So you have written a brilliant best man’s speech. You have finessed and edited it down to exactly what you want to say, but how are you going to say it? One way to make your speech more dramatic and vivid is by the use of props or visual aids. A picture, so the saying goes, is worth a thousand words.
I should stress that props are by no means essential, and unless they complement what you are trying to communicate they can be a distraction. But a well-chosen visual aid can bring a speech to life.
If the groom, who is now a suit-wearing chartered accountant, once had a green Mohican, this is a photo that the audience (if not the groom) would love to see. Similarly, a story about the groom’s tragic sense of fashion as a teenager, or him taking his teddy bear to university, could be made more memorable – and funnier – if you can show the object in question.
Some best men take their use of visual aids a step further. A friend of mine based his best man’s speech around a slideshow entitled “Dave’s Haircuts Throughout the Ages”. This was a brilliant idea as it enabled him to show hilarious photos of the groom, which most of the audience had never seen before. They defined important stages of his friend’s life from childhood, through the New Romantic teenager and Grunge greasy-haired student years, to the immaculately coiffed hopeful young man heading out for a first date.
Another best man speech that used visual aids imaginatively reflected the careers of both the bride and groom. They were management consultants who only seemed to communicate with their colleagues and clients via PowerPoint presentations. He delivered his speech as a mock management seminar.
Both of these ideas worked fantastically.
Every speech that uses visual aids to good effect works because the props and style of speech fit perfectly not just with the groom’s character (and the bride’s), but with the story the best man wants to tell.
BUT REMEMBER… if you are thinking about using props or visual aids in your best man’s speech, consider the following points:
#1 Will it really help you to communicate the story?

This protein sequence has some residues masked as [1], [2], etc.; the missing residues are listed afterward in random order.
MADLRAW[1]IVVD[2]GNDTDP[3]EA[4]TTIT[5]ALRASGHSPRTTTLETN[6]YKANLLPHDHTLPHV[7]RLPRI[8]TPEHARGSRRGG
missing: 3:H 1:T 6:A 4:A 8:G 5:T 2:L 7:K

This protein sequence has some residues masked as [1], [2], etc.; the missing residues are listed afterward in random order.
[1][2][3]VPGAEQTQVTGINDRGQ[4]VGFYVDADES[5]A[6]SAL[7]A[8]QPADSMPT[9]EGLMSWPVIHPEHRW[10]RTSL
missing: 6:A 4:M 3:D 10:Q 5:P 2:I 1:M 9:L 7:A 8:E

A visual aid is just that, an aid; something that helps you get your message across. Ask yourself if your speech will truly be enhanced with the use of a prop.
#2 Do you feel comfortable using the prop or equipment?
If using props is going to make you feel more, rather than less apprehensive about your speech, then consider dropping them. As stated above, props are meant to make your speech easier, not make you more stressed.
#3 Keep it as simple as possible
#4 How well do you know the venue?
Is the wedding venue suitable for what you want to do? Do they have the right equipment? Can you be sure it will work? If you are using a projector or screen, will the room be dark enough for the audience to see? How visible will a prop be from every corner of the room?
#5 Test all equipment
Never assume that equipment will work, especially if it’s not your own. If you are using AV or any other technical equipment, appoint someone you trust to operate it for you.
It should go without saying that any best speech man should be rehearsed several times. When any kind of prop or equipment comes in to play, and if you have someone helping you, it’s absolutely essential.
#7 Have a plan B.
In case technology lets you down, have a plan B. Have a ready version of the speech you could deliver with no props at all. It would be galling to have spent weeks preparing a brilliant speech only for a projector, monitor or computer to undermine all your efforts.
The next step
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